Steamboat dog shooter gets 10 days in jail
Del Herman sentenced for March incident in Indian Trails neighborhood
June 2, 2011
Steamboat Springs — Steamboat Springs resident Del Herman, 70, will serve 10 consecutive days in Routt County Jail for fatally shooting a dog in March.
Herman was sentenced Thursday by District Court Judge Michael O'Hara.
"One of the roles of the criminal justice system is to deter conduct that a civilized society should deter," O'Hara said.
On May 24 as part of a plea agreement offered by the Routt County District Attorney's Office, Herman pleaded no contest to aggravated cruelty to animals, a Class 6 felony, and reckless endangerment, a Class 3 misdemeanor. The reckless endangerment charge was related to Herman's discharging a firearm in the city.
The agreement outlined several punishments, but the judge was left to determine whether Herman should serve jail time.
"What I can do is send the message to others that actions like this are not going to be tolerated in our community and will be dealt with harshly," O'Hara said.
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He sentenced Herman to jail despite a recommendation from the DA's Office that Herman not go to jail.
Chief Deputy District Attorney Rusty Prindle said the punishment laid out in the agreement was reasonable and appropriate.
"Mr. Herman does owe a debt to our community for what he did," Prindle said to O'Hara.
The agreement called for Herman to be on supervised probation for 1 1/2 years. If he successfully completes the probation, the felony conviction will be dismissed, but the file can never be sealed.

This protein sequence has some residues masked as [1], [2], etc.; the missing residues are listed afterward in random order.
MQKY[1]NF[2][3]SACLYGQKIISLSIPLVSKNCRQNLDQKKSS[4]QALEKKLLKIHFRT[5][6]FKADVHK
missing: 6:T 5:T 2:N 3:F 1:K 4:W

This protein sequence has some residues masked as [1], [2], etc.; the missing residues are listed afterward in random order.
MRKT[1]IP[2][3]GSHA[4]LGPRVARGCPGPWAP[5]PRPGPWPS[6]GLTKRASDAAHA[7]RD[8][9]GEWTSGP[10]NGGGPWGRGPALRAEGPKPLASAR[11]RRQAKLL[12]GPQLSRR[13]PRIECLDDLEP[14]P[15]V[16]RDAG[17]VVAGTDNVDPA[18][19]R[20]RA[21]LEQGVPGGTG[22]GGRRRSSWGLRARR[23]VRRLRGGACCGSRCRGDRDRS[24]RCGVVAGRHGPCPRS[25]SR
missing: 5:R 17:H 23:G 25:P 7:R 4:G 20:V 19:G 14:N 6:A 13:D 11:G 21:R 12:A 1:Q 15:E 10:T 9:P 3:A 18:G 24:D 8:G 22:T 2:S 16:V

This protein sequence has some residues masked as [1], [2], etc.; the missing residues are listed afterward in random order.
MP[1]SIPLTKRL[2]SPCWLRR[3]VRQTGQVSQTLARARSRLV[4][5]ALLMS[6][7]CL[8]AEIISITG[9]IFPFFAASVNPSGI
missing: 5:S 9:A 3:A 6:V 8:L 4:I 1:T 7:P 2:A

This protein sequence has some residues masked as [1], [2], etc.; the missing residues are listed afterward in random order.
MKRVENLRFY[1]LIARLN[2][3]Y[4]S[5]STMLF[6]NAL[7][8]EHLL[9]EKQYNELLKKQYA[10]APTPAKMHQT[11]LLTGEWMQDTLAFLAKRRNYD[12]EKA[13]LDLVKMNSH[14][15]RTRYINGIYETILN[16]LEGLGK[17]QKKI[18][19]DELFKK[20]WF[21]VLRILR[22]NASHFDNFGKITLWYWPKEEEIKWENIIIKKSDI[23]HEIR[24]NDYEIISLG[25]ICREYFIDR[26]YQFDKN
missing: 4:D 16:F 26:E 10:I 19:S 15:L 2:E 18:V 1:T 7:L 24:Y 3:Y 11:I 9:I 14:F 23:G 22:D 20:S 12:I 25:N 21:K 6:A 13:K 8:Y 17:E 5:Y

The plea agreement also calls for Herman to pay nearly $3,400 in restitution, perform 100 hours of community service and write a letter of apology to the Arnone family. Herman will be prohibited from possessing firearms and also must donate $750 to the Routt County Humane Society and the Animal Assistance League.
Pat Arnone, whose family owned the black Labrador retriever named Duke, told O'Hara he wanted Herman to serve jail time.
"Mr. Herman is getting off with effectively no punishment," he said. "He purposely and willfully tortured a member of my family and has the opportunity to walk away from this entire situation with minimal criminal history, some community service, and a pittance of a fine with a charitable contribution. … The only remaining punishment that can be doled out is for this court to sentence Mr. Herman to jail."
After the hearing, Arnone said O'Hara listened and that a message was sent to the community.
Herman had his attorney speak on his behalf, and Herman declined to comment after the hearing. His attorney, Sandy Horner, told the judge that Herman was trying to scare the dog and not to kill it.
The dog was wandering off leash in the Indian Trails neighborhood, which is owned and managed by the Herman family.
"It was an act that Mr. Herman didn't think a lot about but now wishes he had," Horner said.
Herman repeatedly denied to police that he had shot the dog, but he was arrested after a witness linked Herman to the crime. Herman was taken to jail and later confessed to police, who recovered the .22-caliber gun used in the shooting from underneath insulation in the attic of Herman's shop building.
— To reach Matt Stensland, call 970-871-4247 or email mstensland@SteamboatToday.com